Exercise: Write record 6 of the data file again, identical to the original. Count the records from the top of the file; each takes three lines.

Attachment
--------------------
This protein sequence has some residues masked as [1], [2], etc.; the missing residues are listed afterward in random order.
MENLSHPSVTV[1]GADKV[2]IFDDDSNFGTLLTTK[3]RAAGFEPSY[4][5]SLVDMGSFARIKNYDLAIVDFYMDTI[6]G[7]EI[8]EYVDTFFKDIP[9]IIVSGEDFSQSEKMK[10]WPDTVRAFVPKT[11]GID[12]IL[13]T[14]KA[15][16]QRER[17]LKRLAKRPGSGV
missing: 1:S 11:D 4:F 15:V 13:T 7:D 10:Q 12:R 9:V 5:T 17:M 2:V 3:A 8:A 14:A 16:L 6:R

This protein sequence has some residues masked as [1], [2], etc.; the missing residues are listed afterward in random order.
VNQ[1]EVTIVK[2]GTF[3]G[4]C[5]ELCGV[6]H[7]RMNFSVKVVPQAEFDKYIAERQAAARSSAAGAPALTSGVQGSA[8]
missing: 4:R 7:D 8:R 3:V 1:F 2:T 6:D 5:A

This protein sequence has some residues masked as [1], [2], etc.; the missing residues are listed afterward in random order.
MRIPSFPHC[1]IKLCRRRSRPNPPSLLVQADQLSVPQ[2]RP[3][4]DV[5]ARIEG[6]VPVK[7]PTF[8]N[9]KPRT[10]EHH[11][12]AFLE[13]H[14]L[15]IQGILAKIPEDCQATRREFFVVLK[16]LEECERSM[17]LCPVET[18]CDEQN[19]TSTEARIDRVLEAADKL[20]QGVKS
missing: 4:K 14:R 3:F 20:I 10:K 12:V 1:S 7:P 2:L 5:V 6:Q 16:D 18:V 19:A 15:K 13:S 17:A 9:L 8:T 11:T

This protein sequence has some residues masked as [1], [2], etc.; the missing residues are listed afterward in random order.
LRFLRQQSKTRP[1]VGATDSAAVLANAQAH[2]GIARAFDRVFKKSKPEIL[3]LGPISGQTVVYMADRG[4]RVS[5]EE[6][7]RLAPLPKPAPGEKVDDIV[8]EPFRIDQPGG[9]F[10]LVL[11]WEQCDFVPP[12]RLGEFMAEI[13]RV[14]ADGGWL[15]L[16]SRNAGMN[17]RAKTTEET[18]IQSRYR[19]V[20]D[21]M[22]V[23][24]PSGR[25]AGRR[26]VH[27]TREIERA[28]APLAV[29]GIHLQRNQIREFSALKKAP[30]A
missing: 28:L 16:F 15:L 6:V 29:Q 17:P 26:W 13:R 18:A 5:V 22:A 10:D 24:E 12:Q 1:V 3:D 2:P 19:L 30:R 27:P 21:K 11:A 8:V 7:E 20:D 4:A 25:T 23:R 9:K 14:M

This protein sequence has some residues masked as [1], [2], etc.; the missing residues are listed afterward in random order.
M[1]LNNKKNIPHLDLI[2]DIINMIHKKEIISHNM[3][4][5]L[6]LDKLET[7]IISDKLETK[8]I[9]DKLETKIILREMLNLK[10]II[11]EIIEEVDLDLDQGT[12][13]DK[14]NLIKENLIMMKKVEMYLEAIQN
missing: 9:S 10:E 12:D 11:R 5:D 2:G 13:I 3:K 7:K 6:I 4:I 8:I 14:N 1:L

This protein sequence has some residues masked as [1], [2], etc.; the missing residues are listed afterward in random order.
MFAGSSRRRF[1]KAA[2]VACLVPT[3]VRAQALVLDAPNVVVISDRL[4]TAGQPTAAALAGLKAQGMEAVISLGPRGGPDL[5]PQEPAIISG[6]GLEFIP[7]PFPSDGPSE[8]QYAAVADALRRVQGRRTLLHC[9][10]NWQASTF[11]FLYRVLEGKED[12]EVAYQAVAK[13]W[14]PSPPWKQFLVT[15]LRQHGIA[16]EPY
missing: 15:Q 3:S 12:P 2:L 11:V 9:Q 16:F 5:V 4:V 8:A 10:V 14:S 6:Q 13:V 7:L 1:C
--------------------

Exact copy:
This protein sequence has some residues masked as [1], [2], etc.; the missing residues are listed afterward in random order.
MFAGSSRRRF[1]KAA[2]VACLVPT[3]VRAQALVLDAPNVVVISDRL[4]TAGQPTAAALAGLKAQGMEAVISLGPRGGPDL[5]PQEPAIISG[6]GLEFIP[7]PFPSDGPSE[8]QYAAVADALRRVQGRRTLLHC[9][10]NWQASTF[11]FLYRVLEGKED[12]EVAYQAVAK[13]W[14]PSPPWKQFLVT[15]LRQHGIA[16]EPY
missing: 15:Q 3:S 12:P 2:L 11:V 9:Q 16:F 5:V 4:V 8:A 10:V 14:S 6:Q 13:V 7:L 1:C